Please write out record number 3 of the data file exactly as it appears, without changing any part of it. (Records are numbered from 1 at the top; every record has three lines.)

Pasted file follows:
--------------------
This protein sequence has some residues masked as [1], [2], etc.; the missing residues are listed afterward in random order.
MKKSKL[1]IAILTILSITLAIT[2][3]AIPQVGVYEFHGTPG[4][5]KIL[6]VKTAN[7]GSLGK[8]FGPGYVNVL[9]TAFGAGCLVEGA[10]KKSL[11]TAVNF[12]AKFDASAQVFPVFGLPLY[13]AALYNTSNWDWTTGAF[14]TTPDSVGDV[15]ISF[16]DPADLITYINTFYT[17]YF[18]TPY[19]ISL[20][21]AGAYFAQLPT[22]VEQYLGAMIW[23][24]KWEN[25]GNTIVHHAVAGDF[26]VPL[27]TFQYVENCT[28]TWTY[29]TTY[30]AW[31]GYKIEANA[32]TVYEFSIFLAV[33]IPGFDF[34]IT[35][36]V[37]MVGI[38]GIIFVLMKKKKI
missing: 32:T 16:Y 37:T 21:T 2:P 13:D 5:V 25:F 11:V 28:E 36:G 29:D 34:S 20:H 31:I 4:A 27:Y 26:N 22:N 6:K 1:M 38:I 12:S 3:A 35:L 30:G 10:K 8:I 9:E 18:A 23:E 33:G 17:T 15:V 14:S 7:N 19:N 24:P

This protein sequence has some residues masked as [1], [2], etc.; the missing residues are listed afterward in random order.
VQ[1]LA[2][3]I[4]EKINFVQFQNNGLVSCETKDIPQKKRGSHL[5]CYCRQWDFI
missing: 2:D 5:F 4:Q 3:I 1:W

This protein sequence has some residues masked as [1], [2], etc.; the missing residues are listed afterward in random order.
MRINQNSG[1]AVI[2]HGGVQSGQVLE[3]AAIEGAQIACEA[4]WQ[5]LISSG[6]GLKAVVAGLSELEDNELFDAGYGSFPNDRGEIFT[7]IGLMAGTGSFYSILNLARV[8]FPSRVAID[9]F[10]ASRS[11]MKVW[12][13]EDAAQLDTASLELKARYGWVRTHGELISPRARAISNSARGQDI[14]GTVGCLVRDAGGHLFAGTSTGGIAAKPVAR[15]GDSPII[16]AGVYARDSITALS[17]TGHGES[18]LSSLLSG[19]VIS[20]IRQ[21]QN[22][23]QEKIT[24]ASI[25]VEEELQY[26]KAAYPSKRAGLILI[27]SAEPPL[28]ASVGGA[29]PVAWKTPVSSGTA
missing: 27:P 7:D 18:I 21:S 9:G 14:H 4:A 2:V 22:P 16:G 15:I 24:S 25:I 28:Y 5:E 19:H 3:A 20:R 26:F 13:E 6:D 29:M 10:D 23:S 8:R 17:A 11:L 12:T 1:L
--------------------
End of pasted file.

This protein sequence has some residues masked as [1], [2], etc.; the missing residues are listed afterward in random order.
MRINQNSG[1]AVI[2]HGGVQSGQVLE[3]AAIEGAQIACEA[4]WQ[5]LISSG[6]GLKAVVAGLSELEDNELFDAGYGSFPNDRGEIFT[7]IGLMAGTGSFYSILNLARV[8]FPSRVAID[9]F[10]ASRS[11]MKVW[12][13]EDAAQLDTASLELKARYGWVRTHGELISPRARAISNSARGQDI[14]GTVGCLVRDAGGHLFAGTSTGGIAAKPVAR[15]GDSPII[16]AGVYARDSITALS[17]TGHGES[18]LSSLLSG[19]VIS[20]IRQ[21]QN[22][23]QEKIT[24]ASI[25]VEEELQY[26]KAAYPSKRAGLILI[27]SAEPPL[28]ASVGGA[29]PVAWKTPVSSGTA
missing: 27:P 7:D 18:I 21:S 9:G 14:H 4:A 2:V 22:P 16:G 15:I 24:S 25:I 28:Y 5:E 19:H 3:A 20:R 26:F 13:E 6:D 29:M 10:D 23:S 8:R 17:A 11:L 12:T 1:L